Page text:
I have a confession to make. I did not watch the Travyon Martin case -- live on CNN. I deliberately avoided subjecting myself to the full brunt of the trial. Why? Deep down I knew the verdict would not be the one for which Trayvon's parents, and millions of blacks around the world were praying.
Of course this is not to say that millions of people of all races were not outraged by Trayvon's murder and the verdict. But honestly, what many feel is the lack of justice will have its most chilling impact on black folks.
For blacks, the not guilty verdict within the context of the flawed "stand your ground" law seems to reify the centuries old logic that we are not accorded the same value as our white fellow citizens. For blacks, this assertion is (sadly) not new. But it is, nevertheless, absolutely terrifying.
Even with my deliberately uncommitted approach to the trial, there are certain facts that I could not escape.
We all know that the unarmed black, 17-year-old Trayvon was walking home to his father's house in a gated community with Skittles and iced tea. We also know that Zimmerman, an armed, white Latino adult was patrolling that same area as a neighbourhood watch captain. We know that Zimmerman, who called the police and reported Trayvon as suspicious, was recorded stating "These assholes always get away...These fucking punks."
We also know that Zimmerman disregarded police instructions to stay in his car, wait for their arrival, and not approach Trayvon. Instead he exited the car, pursued the teenager, a struggle ensued (captured again on cell phone recording) and Trayvon ended up with a single gunshot wound to the chest.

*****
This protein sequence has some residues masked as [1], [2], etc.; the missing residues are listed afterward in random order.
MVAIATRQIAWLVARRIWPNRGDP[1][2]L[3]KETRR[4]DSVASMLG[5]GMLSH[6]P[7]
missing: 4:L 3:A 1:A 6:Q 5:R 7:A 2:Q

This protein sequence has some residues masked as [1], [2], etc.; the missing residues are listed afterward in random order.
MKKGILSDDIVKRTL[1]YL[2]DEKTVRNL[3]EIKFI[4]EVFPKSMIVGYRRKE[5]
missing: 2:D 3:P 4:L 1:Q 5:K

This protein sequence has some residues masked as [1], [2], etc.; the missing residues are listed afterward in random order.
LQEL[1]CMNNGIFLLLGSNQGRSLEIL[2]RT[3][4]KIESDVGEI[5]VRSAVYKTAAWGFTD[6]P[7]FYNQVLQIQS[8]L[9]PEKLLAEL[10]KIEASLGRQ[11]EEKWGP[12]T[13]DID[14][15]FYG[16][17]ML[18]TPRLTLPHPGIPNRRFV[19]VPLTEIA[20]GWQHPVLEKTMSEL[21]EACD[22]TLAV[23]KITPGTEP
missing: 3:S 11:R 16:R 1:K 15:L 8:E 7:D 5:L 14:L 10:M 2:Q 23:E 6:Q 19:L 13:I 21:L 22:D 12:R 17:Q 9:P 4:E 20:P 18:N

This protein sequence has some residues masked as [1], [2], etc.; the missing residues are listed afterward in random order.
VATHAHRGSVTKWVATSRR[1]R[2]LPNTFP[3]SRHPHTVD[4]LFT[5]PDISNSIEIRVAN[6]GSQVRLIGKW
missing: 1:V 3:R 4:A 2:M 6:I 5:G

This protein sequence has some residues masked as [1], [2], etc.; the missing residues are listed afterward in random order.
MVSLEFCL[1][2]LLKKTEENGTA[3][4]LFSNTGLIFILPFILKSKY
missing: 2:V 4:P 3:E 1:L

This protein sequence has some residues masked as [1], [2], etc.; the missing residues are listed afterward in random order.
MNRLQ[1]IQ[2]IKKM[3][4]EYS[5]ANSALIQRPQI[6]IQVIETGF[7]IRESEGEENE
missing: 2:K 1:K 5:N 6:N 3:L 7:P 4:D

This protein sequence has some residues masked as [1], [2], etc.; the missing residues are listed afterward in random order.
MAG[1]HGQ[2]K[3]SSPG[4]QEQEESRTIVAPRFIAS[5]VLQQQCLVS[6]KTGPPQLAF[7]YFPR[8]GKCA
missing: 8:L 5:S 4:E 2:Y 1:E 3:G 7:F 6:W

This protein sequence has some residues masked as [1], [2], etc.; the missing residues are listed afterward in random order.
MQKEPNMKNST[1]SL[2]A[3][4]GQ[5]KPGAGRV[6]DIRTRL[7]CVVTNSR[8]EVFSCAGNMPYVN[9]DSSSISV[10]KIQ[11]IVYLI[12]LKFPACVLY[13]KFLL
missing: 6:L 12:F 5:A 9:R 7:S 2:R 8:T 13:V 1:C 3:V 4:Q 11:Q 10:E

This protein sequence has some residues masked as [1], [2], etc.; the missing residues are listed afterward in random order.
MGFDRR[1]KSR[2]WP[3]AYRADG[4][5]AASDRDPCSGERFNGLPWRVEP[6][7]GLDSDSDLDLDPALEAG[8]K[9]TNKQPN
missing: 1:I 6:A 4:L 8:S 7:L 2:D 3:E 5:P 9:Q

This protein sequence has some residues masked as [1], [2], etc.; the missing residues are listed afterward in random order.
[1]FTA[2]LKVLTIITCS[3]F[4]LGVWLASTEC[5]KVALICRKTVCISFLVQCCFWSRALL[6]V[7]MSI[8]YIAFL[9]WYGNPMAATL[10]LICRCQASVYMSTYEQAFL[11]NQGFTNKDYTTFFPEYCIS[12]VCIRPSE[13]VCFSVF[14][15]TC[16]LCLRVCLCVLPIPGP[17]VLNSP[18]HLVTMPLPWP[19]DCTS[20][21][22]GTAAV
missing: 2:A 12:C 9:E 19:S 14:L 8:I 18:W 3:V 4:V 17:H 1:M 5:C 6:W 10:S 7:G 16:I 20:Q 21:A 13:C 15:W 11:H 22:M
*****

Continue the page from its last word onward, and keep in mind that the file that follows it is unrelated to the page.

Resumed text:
But from the beginning it all went terribly wrong. First of all, what makes a teenager walking home with candy a "fucking punk" in need of monitoring? If we can't see that the "profiling" being done was at least on three levels -- age, class and race -- then we are kidding ourselves.
Trayvon was to Zimmerman out of place in the context of the Retreat at Twin Lakes, the middle class, gated community where Trayvon's father, Tracy Martin lived.
From the start then, Zimmerman's good Samaritan, defender of the people, self-defence story falls far short. If Trayvon became an attacker as Zimmerman claims, inflicting the bloody wounds that Zimmerman alleged, then how is it that none of Zimmerman's DNA was found on Trayvon's hands?
The defence's use of the block of concrete as the supposed weapon that Trayvon wielded against Zimmerman was equally ludicrous. Unless I missed something and Trayvon was actually the Incredible Hulk, he did not tear the sidewalk from the earth and bang it against Zimmerman's head!
The Sanford Police Department dropped the ball early releasing Zimmerman without a thorough investigation and charges were only brought (and the Police Chief, Chief Bill Lee fired) months later after nation-wide protests.
Next, the composition of the jury (five white and one presumably white Hispanic woman) stacked the deck in Zimmerman's favour. That much of the media coverage touted their femaleness and yet overlooked the fact of their whiteness was a disturbing reminder of the erasure of the historical and continuing role of white women in colonialism and racism.